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Acta Anaesthesiol Scand. 2008 Feb;52(2):209-18. Epub 2007 Nov 13.

Bronchoscopic suctioning may cause lung collapse: a lung model and clinical evaluation.

Author information

1
Department of Anaesthesia and Intensive Care, Sahlgrenska University Hospital, SE-413 45, Gothenburg, Sweden. sophie.lindgren@vgregion.se

Abstract

OBJECTIVE:

To assess lung volume changes during and after bronchoscopic suctioning during volume or pressure-controlled ventilation (VCV or PCV).

DESIGN:

Bench test and patient study.

PARTICIPANTS:

Ventilator-treated acute lung injury (ALI) patients.

SETTING:

University research laboratory and general adult intensive care unit of a university hospital.

INTERVENTIONS:

Bronchoscopic suctioning with a 12 or 16 Fr bronchoscope during VCV or PCV.

MEASUREMENTS AND RESULTS:

Suction flow at vacuum levels of -20 to -80 kPa was measured with a Timeter(trade mark) instrument. In a water-filled lung model, airway pressure, functional residual capacity (FRC) and tidal volume were measured during bronchoscopic suctioning. In 13 ICU patients, a 16 Fr bronchoscope was inserted into the left or the right main bronchus during VCV or PCV and suctioning was performed. Ventilation was monitored with electric impedance tomography (EIT) and FRC with a modified N(2) washout/in technique. Airway pressure was measured via a pressure line in the endotracheal tube. Suction flow through the 16 Fr bronchoscope was 5 l/min at a vacuum level of -20 kPa and 17 l/min at -80 kPa. Derecruitment was pronounced during suctioning and FRC decreased with -479+/-472 ml, P<0.001.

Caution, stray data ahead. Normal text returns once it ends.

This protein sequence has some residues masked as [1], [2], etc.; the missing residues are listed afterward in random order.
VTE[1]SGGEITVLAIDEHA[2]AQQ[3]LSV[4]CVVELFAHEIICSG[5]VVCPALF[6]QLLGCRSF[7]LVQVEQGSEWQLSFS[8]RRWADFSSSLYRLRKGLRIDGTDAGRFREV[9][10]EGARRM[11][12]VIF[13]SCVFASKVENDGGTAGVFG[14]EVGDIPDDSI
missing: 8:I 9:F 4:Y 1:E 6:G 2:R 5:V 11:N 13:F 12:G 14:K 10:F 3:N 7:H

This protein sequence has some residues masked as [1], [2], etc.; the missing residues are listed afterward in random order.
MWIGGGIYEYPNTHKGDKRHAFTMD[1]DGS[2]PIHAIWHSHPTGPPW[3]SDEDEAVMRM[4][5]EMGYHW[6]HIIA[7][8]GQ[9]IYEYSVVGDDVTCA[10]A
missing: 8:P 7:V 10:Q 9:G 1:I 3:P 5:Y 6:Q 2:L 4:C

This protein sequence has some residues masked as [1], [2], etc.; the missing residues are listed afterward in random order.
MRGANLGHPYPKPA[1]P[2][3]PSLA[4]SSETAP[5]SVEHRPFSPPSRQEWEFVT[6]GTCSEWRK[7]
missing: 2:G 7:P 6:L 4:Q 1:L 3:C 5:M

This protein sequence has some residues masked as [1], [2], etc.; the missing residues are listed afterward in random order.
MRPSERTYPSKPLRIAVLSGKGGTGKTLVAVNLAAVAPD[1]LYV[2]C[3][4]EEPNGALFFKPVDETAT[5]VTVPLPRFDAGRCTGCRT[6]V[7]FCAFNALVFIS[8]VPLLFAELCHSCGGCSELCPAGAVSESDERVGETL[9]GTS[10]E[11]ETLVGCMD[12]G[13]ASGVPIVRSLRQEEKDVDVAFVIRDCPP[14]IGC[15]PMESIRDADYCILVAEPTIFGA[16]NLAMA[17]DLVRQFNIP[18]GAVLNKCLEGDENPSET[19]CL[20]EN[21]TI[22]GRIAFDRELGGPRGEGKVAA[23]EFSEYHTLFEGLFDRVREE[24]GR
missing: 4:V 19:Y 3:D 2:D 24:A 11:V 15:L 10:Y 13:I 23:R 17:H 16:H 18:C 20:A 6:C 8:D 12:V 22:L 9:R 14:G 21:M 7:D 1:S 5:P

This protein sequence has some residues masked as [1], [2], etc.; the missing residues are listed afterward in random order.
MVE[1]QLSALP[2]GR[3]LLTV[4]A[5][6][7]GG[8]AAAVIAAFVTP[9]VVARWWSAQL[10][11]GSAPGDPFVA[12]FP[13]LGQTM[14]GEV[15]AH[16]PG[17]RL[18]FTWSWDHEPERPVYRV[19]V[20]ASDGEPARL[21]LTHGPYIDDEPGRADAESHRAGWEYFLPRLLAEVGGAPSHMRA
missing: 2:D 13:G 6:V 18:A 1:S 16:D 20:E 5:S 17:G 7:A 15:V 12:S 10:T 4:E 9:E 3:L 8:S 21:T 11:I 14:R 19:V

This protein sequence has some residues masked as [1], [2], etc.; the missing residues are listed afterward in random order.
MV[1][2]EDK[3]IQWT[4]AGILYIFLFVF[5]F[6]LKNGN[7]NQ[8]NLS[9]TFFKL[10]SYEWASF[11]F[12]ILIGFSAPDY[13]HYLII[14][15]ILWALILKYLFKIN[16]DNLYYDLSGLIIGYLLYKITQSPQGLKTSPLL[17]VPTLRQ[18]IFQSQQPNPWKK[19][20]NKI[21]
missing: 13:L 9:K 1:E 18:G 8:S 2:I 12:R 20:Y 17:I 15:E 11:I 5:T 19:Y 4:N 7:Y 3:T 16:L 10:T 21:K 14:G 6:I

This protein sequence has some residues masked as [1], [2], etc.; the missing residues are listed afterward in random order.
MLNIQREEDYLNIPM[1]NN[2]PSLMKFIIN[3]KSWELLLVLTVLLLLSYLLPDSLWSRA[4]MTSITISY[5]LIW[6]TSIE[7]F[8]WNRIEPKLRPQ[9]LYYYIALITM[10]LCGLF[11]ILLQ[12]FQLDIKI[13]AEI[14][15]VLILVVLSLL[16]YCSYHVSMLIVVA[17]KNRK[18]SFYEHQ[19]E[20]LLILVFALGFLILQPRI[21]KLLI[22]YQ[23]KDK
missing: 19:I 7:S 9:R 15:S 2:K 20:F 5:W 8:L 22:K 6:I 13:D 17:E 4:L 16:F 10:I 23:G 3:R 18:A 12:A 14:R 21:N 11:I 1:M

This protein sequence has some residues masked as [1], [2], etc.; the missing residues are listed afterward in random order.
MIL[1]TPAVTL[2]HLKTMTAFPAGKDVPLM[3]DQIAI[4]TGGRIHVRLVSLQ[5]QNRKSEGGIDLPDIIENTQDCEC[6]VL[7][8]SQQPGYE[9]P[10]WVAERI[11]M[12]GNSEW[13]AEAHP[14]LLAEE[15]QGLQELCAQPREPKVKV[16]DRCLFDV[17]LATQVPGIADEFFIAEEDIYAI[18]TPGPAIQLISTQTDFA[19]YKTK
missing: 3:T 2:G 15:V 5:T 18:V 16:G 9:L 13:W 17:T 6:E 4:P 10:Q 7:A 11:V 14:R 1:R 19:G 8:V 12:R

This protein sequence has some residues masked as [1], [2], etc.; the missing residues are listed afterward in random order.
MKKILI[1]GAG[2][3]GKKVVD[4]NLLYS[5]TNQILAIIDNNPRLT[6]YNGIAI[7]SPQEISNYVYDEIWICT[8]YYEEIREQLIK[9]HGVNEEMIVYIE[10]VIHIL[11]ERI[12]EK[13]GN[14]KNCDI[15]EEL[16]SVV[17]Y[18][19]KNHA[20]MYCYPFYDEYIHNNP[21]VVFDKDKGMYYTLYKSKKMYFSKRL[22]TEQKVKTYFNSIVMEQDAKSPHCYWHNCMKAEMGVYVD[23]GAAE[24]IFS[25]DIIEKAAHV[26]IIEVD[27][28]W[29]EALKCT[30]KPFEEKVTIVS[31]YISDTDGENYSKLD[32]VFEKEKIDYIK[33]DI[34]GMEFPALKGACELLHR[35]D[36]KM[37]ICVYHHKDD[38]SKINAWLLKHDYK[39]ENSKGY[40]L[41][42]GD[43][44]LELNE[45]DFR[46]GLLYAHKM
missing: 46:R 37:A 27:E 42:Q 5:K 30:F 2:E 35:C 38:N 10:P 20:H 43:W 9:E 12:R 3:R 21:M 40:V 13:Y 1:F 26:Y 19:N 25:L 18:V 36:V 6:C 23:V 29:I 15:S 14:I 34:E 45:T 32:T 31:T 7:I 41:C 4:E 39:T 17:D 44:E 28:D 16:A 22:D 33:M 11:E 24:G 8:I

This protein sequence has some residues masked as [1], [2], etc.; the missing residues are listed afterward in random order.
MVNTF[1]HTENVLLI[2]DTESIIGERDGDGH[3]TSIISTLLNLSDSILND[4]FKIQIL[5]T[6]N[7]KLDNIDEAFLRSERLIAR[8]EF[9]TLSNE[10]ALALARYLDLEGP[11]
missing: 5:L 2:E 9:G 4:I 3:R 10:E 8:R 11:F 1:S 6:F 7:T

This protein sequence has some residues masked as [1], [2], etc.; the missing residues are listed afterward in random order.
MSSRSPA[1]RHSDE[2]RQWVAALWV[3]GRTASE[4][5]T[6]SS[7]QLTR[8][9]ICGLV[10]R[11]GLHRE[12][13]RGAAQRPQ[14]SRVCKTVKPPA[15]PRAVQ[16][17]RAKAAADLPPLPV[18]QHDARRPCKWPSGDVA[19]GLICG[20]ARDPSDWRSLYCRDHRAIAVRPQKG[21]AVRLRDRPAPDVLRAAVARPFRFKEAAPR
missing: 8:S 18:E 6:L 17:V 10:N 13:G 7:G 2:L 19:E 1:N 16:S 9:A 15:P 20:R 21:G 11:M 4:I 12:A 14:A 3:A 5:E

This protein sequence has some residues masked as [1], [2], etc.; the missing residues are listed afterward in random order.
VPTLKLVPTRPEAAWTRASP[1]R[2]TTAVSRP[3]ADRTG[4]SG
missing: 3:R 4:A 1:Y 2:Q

CONCLUSIONS:

Suction flow through the bronchoscope at the vacuum levels commonly used is well above minute ventilation in most ALI patients. The ventilator was unable to deliver enough volume in either VCV or PCV to maintain FRC and tracheal pressure decreased below atmospheric pressure.

[Indexed for MEDLINE]

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